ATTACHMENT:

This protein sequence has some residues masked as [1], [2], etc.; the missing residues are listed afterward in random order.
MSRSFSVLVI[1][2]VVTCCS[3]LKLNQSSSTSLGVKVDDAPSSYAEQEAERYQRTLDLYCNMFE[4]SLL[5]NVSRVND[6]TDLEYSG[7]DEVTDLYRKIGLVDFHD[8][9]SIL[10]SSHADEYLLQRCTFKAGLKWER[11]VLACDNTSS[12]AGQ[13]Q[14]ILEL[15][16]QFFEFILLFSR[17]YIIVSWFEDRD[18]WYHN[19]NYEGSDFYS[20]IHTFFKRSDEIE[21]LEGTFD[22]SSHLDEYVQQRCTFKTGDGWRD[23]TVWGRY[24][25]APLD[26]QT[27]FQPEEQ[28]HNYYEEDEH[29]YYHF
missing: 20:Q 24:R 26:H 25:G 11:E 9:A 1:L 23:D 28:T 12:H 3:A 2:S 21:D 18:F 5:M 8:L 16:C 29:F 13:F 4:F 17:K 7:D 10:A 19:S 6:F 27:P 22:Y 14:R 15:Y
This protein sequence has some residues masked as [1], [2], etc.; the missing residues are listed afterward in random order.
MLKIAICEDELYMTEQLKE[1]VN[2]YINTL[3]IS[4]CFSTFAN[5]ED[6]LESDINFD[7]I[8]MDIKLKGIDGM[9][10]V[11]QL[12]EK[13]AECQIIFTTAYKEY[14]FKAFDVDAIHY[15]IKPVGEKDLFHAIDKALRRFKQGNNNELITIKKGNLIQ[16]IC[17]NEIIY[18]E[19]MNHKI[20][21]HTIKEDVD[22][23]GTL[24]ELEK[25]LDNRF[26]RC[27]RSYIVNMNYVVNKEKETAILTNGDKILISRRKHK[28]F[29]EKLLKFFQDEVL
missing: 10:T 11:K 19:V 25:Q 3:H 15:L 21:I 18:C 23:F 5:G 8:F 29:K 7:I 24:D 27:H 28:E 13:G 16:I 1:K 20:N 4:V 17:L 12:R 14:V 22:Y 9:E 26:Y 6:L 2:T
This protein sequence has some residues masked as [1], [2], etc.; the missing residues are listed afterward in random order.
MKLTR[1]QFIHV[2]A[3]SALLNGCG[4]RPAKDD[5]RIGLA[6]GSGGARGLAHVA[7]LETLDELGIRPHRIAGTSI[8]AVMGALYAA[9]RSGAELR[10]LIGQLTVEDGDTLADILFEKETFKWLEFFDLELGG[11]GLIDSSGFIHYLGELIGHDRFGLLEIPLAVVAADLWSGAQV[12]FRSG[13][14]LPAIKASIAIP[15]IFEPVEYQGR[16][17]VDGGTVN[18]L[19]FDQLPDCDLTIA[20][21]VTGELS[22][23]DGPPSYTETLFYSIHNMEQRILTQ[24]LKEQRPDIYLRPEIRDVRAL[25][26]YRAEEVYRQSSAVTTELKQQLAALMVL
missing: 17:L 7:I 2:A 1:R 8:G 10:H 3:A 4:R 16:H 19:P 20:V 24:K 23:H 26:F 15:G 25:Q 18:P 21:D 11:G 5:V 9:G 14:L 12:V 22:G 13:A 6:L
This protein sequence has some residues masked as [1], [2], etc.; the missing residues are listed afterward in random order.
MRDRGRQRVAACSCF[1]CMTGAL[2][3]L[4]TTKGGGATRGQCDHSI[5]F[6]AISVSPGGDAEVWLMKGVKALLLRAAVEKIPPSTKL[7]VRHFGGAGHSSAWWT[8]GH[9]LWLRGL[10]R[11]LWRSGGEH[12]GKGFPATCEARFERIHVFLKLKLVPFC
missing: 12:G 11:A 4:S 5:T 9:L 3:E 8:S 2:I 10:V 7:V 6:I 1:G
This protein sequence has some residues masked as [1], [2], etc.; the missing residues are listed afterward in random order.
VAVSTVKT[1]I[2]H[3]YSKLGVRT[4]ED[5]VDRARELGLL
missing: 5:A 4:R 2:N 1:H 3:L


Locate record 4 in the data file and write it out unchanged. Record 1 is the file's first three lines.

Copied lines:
This protein sequence has some residues masked as [1], [2], etc.; the missing residues are listed afterward in random order.
MRDRGRQRVAACSCF[1]CMTGAL[2][3]L[4]TTKGGGATRGQCDHSI[5]F[6]AISVSPGGDAEVWLMKGVKALLLRAAVEKIPPSTKL[7]VRHFGGAGHSSAWWT[8]GH[9]LWLRGL[10]R[11]LWRSGGEH[12]GKGFPATCEARFERIHVFLKLKLVPFC
missing: 12:G 11:A 4:S 5:T 9:L 3:E 8:S 2:I 10:V 7:V 6:I 1:G